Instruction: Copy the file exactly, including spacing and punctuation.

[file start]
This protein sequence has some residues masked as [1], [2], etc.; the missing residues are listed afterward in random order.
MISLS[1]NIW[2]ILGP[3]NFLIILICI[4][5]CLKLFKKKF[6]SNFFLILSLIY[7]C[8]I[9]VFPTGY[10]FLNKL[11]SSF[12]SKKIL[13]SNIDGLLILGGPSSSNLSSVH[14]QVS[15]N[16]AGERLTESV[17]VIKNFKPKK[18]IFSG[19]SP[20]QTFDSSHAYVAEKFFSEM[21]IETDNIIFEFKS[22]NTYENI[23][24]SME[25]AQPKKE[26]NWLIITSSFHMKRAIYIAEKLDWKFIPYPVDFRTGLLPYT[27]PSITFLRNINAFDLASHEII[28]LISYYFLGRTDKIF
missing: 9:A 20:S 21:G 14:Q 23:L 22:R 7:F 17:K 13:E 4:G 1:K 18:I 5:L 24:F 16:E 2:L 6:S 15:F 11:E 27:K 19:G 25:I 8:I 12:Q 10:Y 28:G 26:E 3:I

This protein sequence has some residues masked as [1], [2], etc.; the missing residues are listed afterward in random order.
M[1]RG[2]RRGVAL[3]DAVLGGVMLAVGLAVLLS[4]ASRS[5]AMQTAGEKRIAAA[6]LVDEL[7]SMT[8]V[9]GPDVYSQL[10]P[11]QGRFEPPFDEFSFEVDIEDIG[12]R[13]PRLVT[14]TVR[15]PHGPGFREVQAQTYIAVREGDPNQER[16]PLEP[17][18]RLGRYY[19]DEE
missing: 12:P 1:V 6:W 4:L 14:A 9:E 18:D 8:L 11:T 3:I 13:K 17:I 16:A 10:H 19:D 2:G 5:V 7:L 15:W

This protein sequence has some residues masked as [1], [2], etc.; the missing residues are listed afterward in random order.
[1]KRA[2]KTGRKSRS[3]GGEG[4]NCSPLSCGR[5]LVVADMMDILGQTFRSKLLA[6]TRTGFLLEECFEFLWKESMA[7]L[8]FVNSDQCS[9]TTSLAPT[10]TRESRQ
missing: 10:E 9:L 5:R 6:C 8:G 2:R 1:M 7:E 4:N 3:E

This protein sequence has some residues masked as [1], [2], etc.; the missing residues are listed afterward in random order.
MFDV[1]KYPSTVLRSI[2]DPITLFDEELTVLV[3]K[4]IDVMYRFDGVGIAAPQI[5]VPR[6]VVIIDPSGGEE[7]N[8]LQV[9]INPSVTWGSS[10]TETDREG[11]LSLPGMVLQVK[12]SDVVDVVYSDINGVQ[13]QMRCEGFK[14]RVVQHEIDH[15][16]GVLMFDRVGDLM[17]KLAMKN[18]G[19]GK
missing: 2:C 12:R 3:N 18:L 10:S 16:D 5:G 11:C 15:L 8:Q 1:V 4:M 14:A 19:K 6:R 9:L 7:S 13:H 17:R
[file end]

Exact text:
This protein sequence has some residues masked as [1], [2], etc.; the missing residues are listed afterward in random order.
MISLS[1]NIW[2]ILGP[3]NFLIILICI[4][5]CLKLFKKKF[6]SNFFLILSLIY[7]C[8]I[9]VFPTGY[10]FLNKL[11]SSF[12]SKKIL[13]SNIDGLLILGGPSSSNLSSVH[14]QVS[15]N[16]AGERLTESV[17]VIKNFKPKK[18]IFSG[19]SP[20]QTFDSSHAYVAEKFFSEM[21]IETDNIIFEFKS[22]NTYENI[23][24]SME[25]AQPKKE[26]NWLIITSSFHMKRAIYIAEKLDWKFIPYPVDFRTGLLPYT[27]PSITFLRNINAFDLASHEII[28]LISYYFLGRTDKIF
missing: 9:A 20:S 21:G 14:Q 23:L 22:R 7:F 17:K 13:E 4:G 1:K 18:I 5:L 24:F 16:E 2:L 6:S 15:F 11:E 27:K 19:G 25:I 8:I 12:Q 10:Y 28:G 26:E 3:I

This protein sequence has some residues masked as [1], [2], etc.; the missing residues are listed afterward in random order.
M[1]RG[2]RRGVAL[3]DAVLGGVMLAVGLAVLLS[4]ASRS[5]AMQTAGEKRIAAA[6]LVDEL[7]SMT[8]V[9]GPDVYSQL[10]P[11]QGRFEPPFDEFSFEVDIEDIG[12]R[13]PRLVT[14]TVR[15]PHGPGFREVQAQTYIAVREGDPNQER[16]PLEP[17][18]RLGRYY[19]DEE
missing: 12:P 1:V 6:W 4:L 14:A 9:E 18:D 8:L 11:T 3:I 13:K 17:I 16:A 10:H 19:D 2:G 5:V 7:L 15:W

This protein sequence has some residues masked as [1], [2], etc.; the missing residues are listed afterward in random order.
[1]KRA[2]KTGRKSRS[3]GGEG[4]NCSPLSCGR[5]LVVADMMDILGQTFRSKLLA[6]TRTGFLLEECFEFLWKESMA[7]L[8]FVNSDQCS[9]TTSLAPT[10]TRESRQ
missing: 10:E 9:L 5:R 6:C 8:G 2:R 1:M 7:E 4:N 3:E

This protein sequence has some residues masked as [1], [2], etc.; the missing residues are listed afterward in random order.
MFDV[1]KYPSTVLRSI[2]DPITLFDEELTVLV[3]K[4]IDVMYRFDGVGIAAPQI[5]VPR[6]VVIIDPSGGEE[7]N[8]LQV[9]INPSVTWGSS[10]TETDREG[11]LSLPGMVLQVK[12]SDVVDVVYSDINGVQ[13]QMRCEGFK[14]RVVQHEIDH[15][16]GVLMFDRVGDLM[17]KLAMKN[18]G[19]GK
missing: 2:C 12:R 3:N 18:L 10:S 16:D 5:G 11:C 15:L 8:Q 1:V 4:M 14:A 19:K 6:R 9:L 7:S 13:H 17:R